In order for me to be able to fulfil my responsibilities as a counsellor, I’ll need to record some personal information about you. This information includes your name, address, contact details, and GP practice. Under an identifying code I’ll also takes notes of ‘assessment information’, which is relevant medical information and aspects of your personal, social and family history that you choose to share with me. This information will be retained securely (keeping your name and contact details separate from the assessment notes).
Your contact details will be used to contact you. Other personal data such as your name, address and/or date of birth will be used to verify your identify if there is a need to contact your G.P. or a request for access to personal data from yourself or your representative or legitimate legal instrument such as a court order.
This personal information will be held for a period of seven years after the cessation of the counselling relationship, except where there is a mutually agreed decision to retain it for longer or where changes in law or ethics require a different time period. After this time the notes will be shredded.
Your contact details, such as telephone number and address, will be shared in exceptional circumstances with my supervisor in the event that I am incapacitated, so that they may contact you to explain the situation.
I will record notes of each therapy session under an identifying code, which will be a brief factual record of the session. This set of notes will include any agreements made with regard to, for example, cancelled sessions or changes to the way the therapy is conducted. The notes are held in a secure folder.
Anonymised notes may be shared with my supervisor, counselling professional body or similar for purposes of maintaining professional standards and my professional development.
There may be circumstances under which information from counselling is made available to third parties and these are explained in the initial contract.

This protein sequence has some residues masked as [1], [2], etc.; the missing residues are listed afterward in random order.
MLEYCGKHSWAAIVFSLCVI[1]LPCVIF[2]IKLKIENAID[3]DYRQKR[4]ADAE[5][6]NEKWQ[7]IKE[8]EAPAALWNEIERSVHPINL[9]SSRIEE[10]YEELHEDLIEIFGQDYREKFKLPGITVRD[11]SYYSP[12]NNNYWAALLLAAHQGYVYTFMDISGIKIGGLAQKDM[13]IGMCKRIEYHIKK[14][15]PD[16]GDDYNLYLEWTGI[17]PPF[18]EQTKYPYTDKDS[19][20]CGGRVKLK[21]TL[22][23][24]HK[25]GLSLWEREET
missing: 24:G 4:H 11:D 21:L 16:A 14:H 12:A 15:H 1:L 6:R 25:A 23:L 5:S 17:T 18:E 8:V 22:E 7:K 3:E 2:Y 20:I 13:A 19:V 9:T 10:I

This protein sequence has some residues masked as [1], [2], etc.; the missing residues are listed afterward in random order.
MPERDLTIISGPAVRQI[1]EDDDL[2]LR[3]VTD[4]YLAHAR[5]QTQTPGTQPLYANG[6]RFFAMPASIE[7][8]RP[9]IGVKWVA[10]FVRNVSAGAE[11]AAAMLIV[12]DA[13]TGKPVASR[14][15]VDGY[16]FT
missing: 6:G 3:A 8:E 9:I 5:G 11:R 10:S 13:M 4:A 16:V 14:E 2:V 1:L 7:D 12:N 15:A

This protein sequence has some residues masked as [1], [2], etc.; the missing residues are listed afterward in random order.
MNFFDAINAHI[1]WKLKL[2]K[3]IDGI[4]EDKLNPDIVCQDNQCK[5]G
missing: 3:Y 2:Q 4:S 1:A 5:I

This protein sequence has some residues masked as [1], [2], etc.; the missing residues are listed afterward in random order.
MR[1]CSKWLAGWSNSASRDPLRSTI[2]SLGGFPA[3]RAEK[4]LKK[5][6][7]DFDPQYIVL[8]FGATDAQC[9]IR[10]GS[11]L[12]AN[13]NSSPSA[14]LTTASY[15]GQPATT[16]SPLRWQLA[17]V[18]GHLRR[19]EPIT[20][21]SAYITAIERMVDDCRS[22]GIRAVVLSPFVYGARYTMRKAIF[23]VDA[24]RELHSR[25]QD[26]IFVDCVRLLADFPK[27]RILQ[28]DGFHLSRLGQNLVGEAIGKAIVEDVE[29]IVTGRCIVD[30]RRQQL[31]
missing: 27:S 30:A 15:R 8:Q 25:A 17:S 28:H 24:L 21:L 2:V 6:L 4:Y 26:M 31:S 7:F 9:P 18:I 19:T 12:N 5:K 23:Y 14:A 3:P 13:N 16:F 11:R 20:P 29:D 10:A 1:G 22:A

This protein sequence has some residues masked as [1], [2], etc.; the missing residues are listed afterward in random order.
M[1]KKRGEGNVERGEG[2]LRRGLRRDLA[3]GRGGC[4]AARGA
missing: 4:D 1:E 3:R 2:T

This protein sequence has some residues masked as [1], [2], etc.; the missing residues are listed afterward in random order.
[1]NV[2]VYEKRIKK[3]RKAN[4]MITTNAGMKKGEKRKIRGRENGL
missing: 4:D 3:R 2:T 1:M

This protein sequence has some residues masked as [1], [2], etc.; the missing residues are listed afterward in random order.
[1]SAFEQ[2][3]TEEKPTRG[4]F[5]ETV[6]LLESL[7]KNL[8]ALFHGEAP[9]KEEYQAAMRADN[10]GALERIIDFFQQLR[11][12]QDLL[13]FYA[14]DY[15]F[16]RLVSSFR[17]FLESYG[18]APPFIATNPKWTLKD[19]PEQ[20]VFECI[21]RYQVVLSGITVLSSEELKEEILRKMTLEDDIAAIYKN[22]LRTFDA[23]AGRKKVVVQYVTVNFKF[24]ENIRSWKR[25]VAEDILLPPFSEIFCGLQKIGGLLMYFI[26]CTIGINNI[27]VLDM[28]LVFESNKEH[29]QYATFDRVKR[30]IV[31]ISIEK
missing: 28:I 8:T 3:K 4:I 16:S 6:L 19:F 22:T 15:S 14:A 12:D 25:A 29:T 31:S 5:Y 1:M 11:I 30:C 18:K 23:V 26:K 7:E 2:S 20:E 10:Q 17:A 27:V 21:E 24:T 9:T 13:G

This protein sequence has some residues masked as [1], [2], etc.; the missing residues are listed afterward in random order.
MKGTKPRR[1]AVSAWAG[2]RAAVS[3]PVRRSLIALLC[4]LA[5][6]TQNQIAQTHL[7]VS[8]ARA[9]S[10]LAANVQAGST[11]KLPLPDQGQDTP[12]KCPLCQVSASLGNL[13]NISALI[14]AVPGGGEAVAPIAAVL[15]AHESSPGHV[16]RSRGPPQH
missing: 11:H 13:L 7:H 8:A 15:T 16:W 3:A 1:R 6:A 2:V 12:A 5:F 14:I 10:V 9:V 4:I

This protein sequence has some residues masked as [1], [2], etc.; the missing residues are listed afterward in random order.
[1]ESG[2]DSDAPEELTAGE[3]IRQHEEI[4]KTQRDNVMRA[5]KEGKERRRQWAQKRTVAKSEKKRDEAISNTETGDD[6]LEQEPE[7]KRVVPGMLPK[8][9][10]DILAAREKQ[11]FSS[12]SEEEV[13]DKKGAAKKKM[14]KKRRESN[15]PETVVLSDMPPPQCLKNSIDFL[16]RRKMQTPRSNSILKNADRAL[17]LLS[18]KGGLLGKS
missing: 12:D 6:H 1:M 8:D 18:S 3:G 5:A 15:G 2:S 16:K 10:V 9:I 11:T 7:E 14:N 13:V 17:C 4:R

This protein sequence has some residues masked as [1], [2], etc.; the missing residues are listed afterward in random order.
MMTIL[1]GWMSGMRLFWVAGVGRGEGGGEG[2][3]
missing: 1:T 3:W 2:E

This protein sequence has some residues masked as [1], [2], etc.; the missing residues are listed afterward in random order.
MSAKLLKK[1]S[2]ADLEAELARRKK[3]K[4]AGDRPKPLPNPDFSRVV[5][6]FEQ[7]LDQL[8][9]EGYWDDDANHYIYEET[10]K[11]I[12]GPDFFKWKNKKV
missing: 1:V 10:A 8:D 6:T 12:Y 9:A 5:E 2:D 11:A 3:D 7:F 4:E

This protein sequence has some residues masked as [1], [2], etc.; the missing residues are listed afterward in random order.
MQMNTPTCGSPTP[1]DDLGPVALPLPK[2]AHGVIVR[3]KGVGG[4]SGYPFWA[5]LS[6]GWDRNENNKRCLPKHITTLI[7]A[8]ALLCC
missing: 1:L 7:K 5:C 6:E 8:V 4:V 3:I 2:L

Under normal circumstances I may hold your contact no and initials on a mob phone, and on email, until counselling ends. My phone may retain records of contacts made to or from you for some time and there may be details stored in the cloud for backup purposes. Once counselling has ended, I will delete these records within one month. It should be understood that although I take precautions to protect your data, no technology is 100% secure and that I cannot guarantee that email, telephone and video service providers will always keep your data safe. I will endeavour to use the most secure systems and password protect notes held online.
I support the rights you have regarding the management of your personal information as given in the General Data Protection Regulations May 2018.
COGNITIVE BEHAVIOURAL THERAPY (CBT)
The idea behind Cognitive Behavioural Therapy is that how we think affects how we feel and behave. These three aspects of human life are interconnected, so CBT and similar theories such as Rational Emotive Behaviour Therapy, REBT, suggest that changing one will impact all three. Click below to learn how we apply this in counselling.
The brainchild of Sigmund Freud, (1856-1939)1 often called the Father of Psychoanalysis, who learned about the use of hypnosis whilst at the university & General Hospital in Vienna, but later developed the idea of getting patients to lie down and talk without prompting. He analysed what they said, focussing on the unconscious, and “Psychoanalysis” was born.
PERSON CENTRED THERAPY
Psychologist Carl Rogers developed this theory as an alternative to Freudian and Cognitive Behavioural models. Foundational to his ideas was the notion that the client is the expert on themselves, with the therapist seen as an equal. The emphasis was on the relationship that would be built between client and counsellor and the client’s priorities would be what determined the direction of therapy.